View Full Version : Buying used ,Tips?

02-28-2015, 10:23 AM
From what i have seen and searched through these forums, (and google) I have not really seen many tips on what to look for when buying a used (previously enjoyed) firearm. Although i am eyeballing a couple in the marketplace, what is it we should look for? Being new to this, I don't know if there's way to tell if there is defects or abuse (I guess paint marks..etc) but still, I'm always a little concerned when buying something used. Now mainly I'm talking about handguns here, but long guns I'm sure can be put in here as well.

a few questions from the top of my head:

1) Is it possible a barrel could be bent/cracked/weathered etc? How can i tell?
2) Unless at a range, is it possible to check the action/cycle of a firearm? (semi auto?..etc)
3) Is there any way to tell approximately how many rounds might be through it?
4) Is it possible to replace a barrel on a handgun if needed? Do you have to re-register it?

I wouldn't want to make a purchase, take it to the range, and it gets destroyed in my hand or something...

Any buying tips or things to look out for to help us newbies, is very much appreciated. I'm sure there's many more ways to look at this that i can't even think of. And yes, i personally do not currently own a firearm yet, and have not had much experience around them as of this posting, but today am submitting my memberships to clubs.

02-28-2015, 01:30 PM
Well you got step 1 right. If in doubt, ask for help. It's surprising the number of people who buy a few copies of Guns & Ammo, decide they're a gun expert, and then proceed to flush shocking amounts of cash down the toilet.

Buying a used gun is alot like buying a used car or tools. The exterior cosmetics tell part of the story. Unless it's been a safe queen you should expect a reasonable amount of wear on the finish and the inevitable ding or scratch somewhere. The trick is to check the details. Grip screws are one of the best. If the slot is sharp or a bit mangled chances are the last owner had a bad habit of over tightening them and/or using what ever piece of junk was lying around to loosen them instead of getting a decent screw driver. This kind of alludes to sloppy maintenance in general and would lower the price in my eye.

Next would be the sights. If they're adjustable check to see if the screws are mangled as above. If they're fixed, do you notice any scratch marks or dents in the dovetail. This would suggest that the person might have adjusted them with a hammer and screwdriver instead of a non scratching brass punch or a proper sight adjustment tool. If you went to look at a used car and the hubcaps didn't match and there were 3 different styles of lug nuts holding the rims on, you might begin to question the owners honesty when they say every single oil change was done on time with only the highest quality products. Care and pride in ownership is a good indicator of what your buying.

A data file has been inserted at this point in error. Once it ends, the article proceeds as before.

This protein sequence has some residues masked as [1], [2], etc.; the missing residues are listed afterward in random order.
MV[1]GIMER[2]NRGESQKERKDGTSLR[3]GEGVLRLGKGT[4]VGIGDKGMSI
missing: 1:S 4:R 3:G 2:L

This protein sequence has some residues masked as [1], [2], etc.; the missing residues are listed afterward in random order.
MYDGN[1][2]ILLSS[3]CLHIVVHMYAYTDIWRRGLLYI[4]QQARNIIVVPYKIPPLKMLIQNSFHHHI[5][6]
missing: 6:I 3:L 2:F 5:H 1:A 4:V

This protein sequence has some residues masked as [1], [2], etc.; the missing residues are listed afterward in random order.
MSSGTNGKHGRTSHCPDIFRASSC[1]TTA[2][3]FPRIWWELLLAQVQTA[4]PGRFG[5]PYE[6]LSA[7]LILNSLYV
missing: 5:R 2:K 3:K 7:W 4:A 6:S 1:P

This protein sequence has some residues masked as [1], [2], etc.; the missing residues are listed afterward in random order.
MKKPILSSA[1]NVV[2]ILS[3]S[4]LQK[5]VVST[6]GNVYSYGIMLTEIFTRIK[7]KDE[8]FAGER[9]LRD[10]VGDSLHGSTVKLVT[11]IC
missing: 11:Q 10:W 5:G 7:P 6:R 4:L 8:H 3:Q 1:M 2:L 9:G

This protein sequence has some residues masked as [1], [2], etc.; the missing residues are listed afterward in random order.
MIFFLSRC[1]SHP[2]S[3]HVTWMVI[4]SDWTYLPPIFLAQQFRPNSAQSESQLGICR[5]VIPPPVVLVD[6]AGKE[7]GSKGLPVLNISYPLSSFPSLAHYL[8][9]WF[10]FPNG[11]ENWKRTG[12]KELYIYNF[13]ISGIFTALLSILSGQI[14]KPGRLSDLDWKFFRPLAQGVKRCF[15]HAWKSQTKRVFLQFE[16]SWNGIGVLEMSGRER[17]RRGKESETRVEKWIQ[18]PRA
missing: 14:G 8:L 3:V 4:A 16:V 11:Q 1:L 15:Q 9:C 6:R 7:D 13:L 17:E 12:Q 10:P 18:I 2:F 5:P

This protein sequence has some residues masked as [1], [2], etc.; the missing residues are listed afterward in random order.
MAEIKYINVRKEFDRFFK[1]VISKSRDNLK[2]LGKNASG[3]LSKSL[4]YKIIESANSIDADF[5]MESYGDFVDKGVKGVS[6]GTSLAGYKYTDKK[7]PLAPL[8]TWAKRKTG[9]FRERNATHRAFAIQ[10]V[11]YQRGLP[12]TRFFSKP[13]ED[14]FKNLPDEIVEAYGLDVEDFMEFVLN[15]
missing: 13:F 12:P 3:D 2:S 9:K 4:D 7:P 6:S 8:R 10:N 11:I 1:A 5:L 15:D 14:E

If you're dealing face to face a nice test is to ask the person how to strip it. If they look at you funny or it takes them forever to do it that's a good indicator that they haven't done it often or have no clue what they're doing. If you're buying off the web you can ask what ammo they've run and which one's work best. If they stumble for an answer you might conclude that their using generic junk or they haven't shot it much. Thus the claim that it runs flawlessly is a bit hard to accept because they've barely run the gun.

Bent shotgun and rifle barrels can happen but it's pretty rare. In handguns you usually have to do something pretty stupid to pull that off so don't worry about it to much. Cracked can happen with bad reloads or really crappy quality guns, but again it's very rare. Weathered/shot out is something that you can see in military surplus guns or competition guns that have seen high millage. Stay away from both for your first couple of purchases.

You can check the action with snap caps to safely test the trigger and feeding/function.

You can only guess at how many rounds have been fired. I've heard of rental Ruger Mk2's going over 100k and Glocks doing the same with nothing more than new spring packs every 5-10k. Quality guns can easily outlast you. High mileage usually only becomes an issue with magnums running alot of full power ammo or poorly maintained guns.

Replacing barrels isn't that big a deal with some models but it can be beyond a nightmare for others. There are alot of suppliers for 1911 barrels but good luck finding HK or older S&W auto's. Unless someone is giving you the gun for free, stay away from barrel replacement guns till you need a winter project.

The web is a great tool for research. Lots of good ( and some crappy ) reviews. This forum has alot of good write ups on which gun to buy first and perhaps which one's to stay away from. Your local range is another excellent resource. Walk the line and see what other shooters are using. Ask them how they like it and how it compares to other guns they own or have shot.

hope this helps a bit.